The trace minerals Manganese and Silicon are two of the lesser known micro-nutrients which contribute to good health, but the extent of their role in keeping us healthy is only now becoming a major interest – and with some promising clinical results.
The incidence of painful joints and skeletal disorders is widespread in the population and the severity of these complaints ranges from sports injuries and the occasional “tennis elbow”, through painful calcium deposits known as “spurs”, to the autoimmune diseases of rheumatoid arthritis and osteoarthritis.
Any new treatments that promise help for these debilities, and which have stood the test of clinical trials, is certainly welcome, especially when the treatments are non-toxic and not a problem for ongoing management. It now appears that Manganese and Silicon are two such discoveries.
Let’s take a closer look at these trace element minerals and learn more about their activity in the body.
Starting with Manganese, it is known to be a key element in a number of important enzyme reactions, particularly those which control the metabolism of fatty acids and glucose.
Manganese is also necessary for the production of mucopolysaccharides – a great long word which refers to the lubricant substances present in the joint spaces of our skeleton, like knees, elbows, shoulders, hips, etc.
Insufficient Manganese can impair the healthy formation of connective tissue, so put together with a deficiency in joint lubrication, too little Manganese means susceptibility to arthralgia – joint, tendon and bone disorders. Other deficiency signs for Manganese include poor growth in children, hearing problems, ear noises, dizziness and poor coordination.
Insufficient Manganese is suspected if an individual has very low cholesterol readings. This is linked to the role of Manganese as an enzyme facilitator which needs to use cholesterol as the raw substance in the manufacture cellular membranes, production of certain hormones and fabrication of bile salts (so necessary in fat digestion). If there is too little cholesterol present, none of these vital processes can take place.
The Center for Inflammatory Arthritis (based in Melbourne) has been conducting clinical trials using Manganese for patients with arthritis and also in the treatment of other autoimmune diseases such as Crohn’s disease, ulcerative colitis, scleroderma and some others.
Rheumatoid or Psoriatic Arthritis subjects used in these tests experienced reduced inflammation in affected joints. According to Dr Bill Paspaliaris, Clinical Pharmacologist at the Melbourne Center, the form of Manganese which proved helpful was of two types: Manganese Chloride and Manganese Sulfate.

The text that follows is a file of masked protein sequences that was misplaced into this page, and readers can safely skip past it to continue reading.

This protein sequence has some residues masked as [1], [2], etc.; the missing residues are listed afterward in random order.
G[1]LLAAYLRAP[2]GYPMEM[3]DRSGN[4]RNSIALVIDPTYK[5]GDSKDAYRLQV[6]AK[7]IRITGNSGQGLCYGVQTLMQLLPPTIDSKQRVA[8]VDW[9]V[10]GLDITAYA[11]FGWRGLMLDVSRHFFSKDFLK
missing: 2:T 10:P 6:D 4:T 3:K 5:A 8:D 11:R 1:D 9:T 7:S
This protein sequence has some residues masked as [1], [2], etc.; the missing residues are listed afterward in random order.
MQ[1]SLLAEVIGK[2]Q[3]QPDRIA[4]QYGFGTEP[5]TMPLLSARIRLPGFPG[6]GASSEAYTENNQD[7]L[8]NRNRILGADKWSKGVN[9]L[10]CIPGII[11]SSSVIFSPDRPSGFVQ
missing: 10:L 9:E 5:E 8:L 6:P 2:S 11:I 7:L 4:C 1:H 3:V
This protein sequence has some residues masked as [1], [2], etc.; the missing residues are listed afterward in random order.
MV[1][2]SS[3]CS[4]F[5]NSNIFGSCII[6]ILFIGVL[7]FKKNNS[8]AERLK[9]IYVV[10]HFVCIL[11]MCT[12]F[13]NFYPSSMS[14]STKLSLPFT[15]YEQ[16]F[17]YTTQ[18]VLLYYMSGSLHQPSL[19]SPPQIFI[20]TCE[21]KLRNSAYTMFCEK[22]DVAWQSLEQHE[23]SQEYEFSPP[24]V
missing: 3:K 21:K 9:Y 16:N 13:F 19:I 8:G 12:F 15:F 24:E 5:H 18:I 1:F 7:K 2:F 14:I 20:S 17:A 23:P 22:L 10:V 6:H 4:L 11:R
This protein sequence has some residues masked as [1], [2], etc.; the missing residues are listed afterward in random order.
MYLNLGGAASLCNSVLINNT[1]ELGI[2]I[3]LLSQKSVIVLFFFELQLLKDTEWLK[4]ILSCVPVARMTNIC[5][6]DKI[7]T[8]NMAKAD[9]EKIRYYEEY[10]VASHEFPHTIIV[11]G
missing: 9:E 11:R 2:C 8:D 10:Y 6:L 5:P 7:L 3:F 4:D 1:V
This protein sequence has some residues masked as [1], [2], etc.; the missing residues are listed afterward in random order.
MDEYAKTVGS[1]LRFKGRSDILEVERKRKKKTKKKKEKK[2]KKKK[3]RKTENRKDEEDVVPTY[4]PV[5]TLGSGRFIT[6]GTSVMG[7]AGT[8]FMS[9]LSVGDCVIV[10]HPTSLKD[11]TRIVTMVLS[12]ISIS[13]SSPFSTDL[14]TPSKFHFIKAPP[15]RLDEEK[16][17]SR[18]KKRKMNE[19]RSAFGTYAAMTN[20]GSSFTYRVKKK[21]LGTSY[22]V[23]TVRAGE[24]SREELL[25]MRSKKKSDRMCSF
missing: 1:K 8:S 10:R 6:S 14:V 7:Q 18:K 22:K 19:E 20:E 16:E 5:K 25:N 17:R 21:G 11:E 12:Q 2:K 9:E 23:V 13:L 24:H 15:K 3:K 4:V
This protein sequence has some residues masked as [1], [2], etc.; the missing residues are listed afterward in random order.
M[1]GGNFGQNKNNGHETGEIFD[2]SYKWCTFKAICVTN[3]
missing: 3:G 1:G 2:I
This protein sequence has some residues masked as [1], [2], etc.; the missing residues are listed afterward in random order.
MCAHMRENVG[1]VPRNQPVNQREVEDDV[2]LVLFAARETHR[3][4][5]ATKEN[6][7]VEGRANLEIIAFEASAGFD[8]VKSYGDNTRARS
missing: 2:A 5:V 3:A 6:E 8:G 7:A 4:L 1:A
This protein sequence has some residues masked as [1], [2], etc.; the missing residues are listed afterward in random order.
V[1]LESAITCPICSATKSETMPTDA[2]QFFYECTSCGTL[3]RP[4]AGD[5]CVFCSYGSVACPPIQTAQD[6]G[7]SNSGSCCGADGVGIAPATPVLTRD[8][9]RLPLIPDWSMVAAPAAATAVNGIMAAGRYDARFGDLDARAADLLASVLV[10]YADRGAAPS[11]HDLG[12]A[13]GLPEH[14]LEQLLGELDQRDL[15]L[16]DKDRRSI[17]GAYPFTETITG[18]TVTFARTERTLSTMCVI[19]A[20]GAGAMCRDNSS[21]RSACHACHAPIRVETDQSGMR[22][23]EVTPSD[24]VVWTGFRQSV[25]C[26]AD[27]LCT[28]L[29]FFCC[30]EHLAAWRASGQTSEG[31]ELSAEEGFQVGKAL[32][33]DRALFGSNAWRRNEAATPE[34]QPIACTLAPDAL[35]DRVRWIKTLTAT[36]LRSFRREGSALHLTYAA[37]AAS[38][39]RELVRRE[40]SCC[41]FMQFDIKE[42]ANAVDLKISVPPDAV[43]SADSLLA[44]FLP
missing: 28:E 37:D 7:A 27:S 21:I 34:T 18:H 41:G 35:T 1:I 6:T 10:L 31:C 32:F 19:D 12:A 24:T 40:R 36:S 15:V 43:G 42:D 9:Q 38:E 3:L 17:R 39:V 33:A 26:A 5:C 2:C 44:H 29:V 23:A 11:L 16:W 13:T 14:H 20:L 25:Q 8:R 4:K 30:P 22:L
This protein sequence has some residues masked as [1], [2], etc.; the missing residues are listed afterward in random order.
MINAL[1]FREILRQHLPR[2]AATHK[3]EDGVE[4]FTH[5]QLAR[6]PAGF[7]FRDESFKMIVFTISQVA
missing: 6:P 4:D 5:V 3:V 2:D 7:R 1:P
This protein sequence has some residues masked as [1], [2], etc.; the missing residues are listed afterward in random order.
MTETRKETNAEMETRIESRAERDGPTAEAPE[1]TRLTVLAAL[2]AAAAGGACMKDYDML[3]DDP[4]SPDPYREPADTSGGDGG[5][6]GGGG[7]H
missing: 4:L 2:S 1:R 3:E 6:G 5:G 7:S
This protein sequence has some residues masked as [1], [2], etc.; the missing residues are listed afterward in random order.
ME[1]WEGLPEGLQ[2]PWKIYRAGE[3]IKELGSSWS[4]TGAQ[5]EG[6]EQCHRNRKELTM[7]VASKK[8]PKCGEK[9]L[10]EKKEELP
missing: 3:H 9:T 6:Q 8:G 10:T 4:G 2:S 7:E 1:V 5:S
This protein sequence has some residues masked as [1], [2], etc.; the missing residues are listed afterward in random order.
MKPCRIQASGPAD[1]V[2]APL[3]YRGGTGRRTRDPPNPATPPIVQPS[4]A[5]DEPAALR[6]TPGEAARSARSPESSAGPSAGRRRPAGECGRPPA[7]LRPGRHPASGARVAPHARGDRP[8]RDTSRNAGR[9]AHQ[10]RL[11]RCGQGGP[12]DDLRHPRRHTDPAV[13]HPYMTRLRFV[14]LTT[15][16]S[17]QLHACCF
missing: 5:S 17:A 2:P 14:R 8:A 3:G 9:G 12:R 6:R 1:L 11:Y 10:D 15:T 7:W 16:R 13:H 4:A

Sufferers of Osteoarthritis were similarly tested in the USA with Manganese in these two forms and showed good results. The original tests used injections of the mineral, but oral dosages have also proved effective although somewhat slower acting.
Manganese as a nutrient occurs naturally – and in high amounts – in black tea and black pepper. Nuts and seeds are also sources.
Dr. Jeffrey Bland, Director of the Linus Pauling Institute in Oregon, USA states that those individuals who consume considerable amounts of black tea may be getting an excess of manganese and that this can act as a suppressant to iron absorption. Some iron deficiency anemias may thus be caused by excessive black tea drinking.
Dr. Bland recommends that when training for sports, or recovering from a sporting injury, increasing manganese intake is indicated, but never to excess. Other uses for the Chelate form of Manganese are appropriate in treatments for low blood sugar, allergies, asthma, fatigue, diabetes and atherosclerosis, according to Dr. Bland.
Silicon is one of the most plentiful minerals on the earth. It makes up the major part of sand and has numerous uses in the manufacturing industry. We only have to think of glass objects or computers to recall the significance of silicon in our lives. Herbal Silica (Equisetum), on the other hand, is the organic mineral form as it occurs in plants.
Silicon’s impact on human health was first studied in Finland by Dr. Klaus Schwarz. Dr. Schwarz’s studies assessed what appeared to be a positive link between high levels of silicon in the natural water supply in some regions of Finland with the low incidence of atherosclerosis and heart disease in the population of those same regions.
Further studies noted that high levels of silicon were found in the coronary arteries of those individuals who did not have atherosclerosis. Based on these findings, silicon has been suggested as an important role in the maintenance of clean arteries through the stimulation of proper arterial wall growth and integrity.
Dr Schwarz, during his investigations into the links between silicon and healthy arteries, also found that silicon is important in bone formation. Studies conducted in the USA, conclusively demonstrated that silicon is an essential trace element in bone formation.
The herbal form of Silica is preferred by naturopathic practitioners. Also called Horsetail (Equisetum arvense), it is easily taken as a pleasant herbal tea. When mildly brewed, soluble silica is freely available from this source. Herbal silica is useful for poor fingernail growth, the regeneration of connective tissue, helping the mending of fractured bones and strengthening ligaments.
Other bone disorders that are helped with silica are calcium deposits known as spurs, kidney, gall and urinary stones, and osteoarthritis. Silica is known as a calcium organizer in naturopathic terms because it absorbs calcium from where it is not needed and moves it through the system to where it can be constructively utilized.
From these characteristics, it is evident silicon and manganese can work together to help in the treatment of arthritis, joint and bone disorders, and contribute to the health of other body systems as well.